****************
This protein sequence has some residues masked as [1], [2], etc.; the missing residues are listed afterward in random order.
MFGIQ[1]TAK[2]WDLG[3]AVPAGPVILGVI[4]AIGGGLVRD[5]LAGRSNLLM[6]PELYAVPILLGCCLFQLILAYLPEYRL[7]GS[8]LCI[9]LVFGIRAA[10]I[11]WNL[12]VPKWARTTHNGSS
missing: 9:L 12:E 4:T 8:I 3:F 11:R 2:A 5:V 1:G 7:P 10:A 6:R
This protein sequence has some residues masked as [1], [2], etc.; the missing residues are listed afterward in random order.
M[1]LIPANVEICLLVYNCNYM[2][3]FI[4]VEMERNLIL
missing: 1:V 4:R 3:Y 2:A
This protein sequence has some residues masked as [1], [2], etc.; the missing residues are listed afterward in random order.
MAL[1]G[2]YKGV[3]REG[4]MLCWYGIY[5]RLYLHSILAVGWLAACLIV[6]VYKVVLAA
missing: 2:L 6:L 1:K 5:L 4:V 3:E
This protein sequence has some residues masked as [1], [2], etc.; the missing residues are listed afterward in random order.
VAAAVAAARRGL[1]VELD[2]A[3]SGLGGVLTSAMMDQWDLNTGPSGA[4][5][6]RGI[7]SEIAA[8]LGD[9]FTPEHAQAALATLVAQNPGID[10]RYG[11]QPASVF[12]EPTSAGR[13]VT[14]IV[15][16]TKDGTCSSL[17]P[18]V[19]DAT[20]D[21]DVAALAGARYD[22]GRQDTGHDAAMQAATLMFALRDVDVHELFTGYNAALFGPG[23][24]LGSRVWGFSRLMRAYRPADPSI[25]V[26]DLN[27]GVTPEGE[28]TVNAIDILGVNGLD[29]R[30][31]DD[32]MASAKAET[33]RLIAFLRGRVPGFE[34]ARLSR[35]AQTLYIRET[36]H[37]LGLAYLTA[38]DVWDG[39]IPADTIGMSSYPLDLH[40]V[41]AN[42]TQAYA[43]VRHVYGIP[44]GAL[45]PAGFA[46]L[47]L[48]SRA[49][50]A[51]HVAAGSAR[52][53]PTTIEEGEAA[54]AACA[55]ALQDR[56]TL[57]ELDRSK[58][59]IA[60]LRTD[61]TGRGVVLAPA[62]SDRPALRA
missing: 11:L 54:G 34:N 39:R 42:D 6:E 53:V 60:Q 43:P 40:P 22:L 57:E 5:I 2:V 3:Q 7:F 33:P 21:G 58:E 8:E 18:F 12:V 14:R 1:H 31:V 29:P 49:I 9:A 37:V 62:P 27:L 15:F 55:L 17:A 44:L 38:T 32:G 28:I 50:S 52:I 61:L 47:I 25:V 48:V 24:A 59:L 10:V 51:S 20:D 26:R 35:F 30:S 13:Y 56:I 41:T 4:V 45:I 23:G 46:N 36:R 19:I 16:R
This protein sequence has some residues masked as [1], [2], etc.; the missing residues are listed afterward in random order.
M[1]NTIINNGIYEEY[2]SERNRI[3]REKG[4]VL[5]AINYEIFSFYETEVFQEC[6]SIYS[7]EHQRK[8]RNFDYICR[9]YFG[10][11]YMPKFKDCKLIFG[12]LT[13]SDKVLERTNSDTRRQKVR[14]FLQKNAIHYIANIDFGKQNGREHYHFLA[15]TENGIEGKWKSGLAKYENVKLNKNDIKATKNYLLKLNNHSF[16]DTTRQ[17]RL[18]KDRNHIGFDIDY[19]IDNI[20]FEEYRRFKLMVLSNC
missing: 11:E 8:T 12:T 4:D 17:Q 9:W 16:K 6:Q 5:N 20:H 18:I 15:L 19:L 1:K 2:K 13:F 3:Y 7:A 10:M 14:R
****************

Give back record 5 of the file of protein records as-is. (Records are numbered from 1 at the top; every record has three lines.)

This protein sequence has some residues masked as [1], [2], etc.; the missing residues are listed afterward in random order.
M[1]NTIINNGIYEEY[2]SERNRI[3]REKG[4]VL[5]AINYEIFSFYETEVFQEC[6]SIYS[7]EHQRK[8]RNFDYICR[9]YFG[10][11]YMPKFKDCKLIFG[12]LT[13]SDKVLERTNSDTRRQKVR[14]FLQKNAIHYIANIDFGKQNGREHYHFLA[15]TENGIEGKWKSGLAKYENVKLNKNDIKATKNYLLKLNNHSF[16]DTTRQ[17]RL[18]KDRNHIGFDIDY[19]IDNI[20]FEEYRRFKLMVLSNC
missing: 11:E 8:T 12:T 4:D 17:Q 9:W 16:K 6:Q 5:N 20:H 18:I 15:L 19:L 1:K 2:K 13:F 3:Y 7:A 10:M 14:R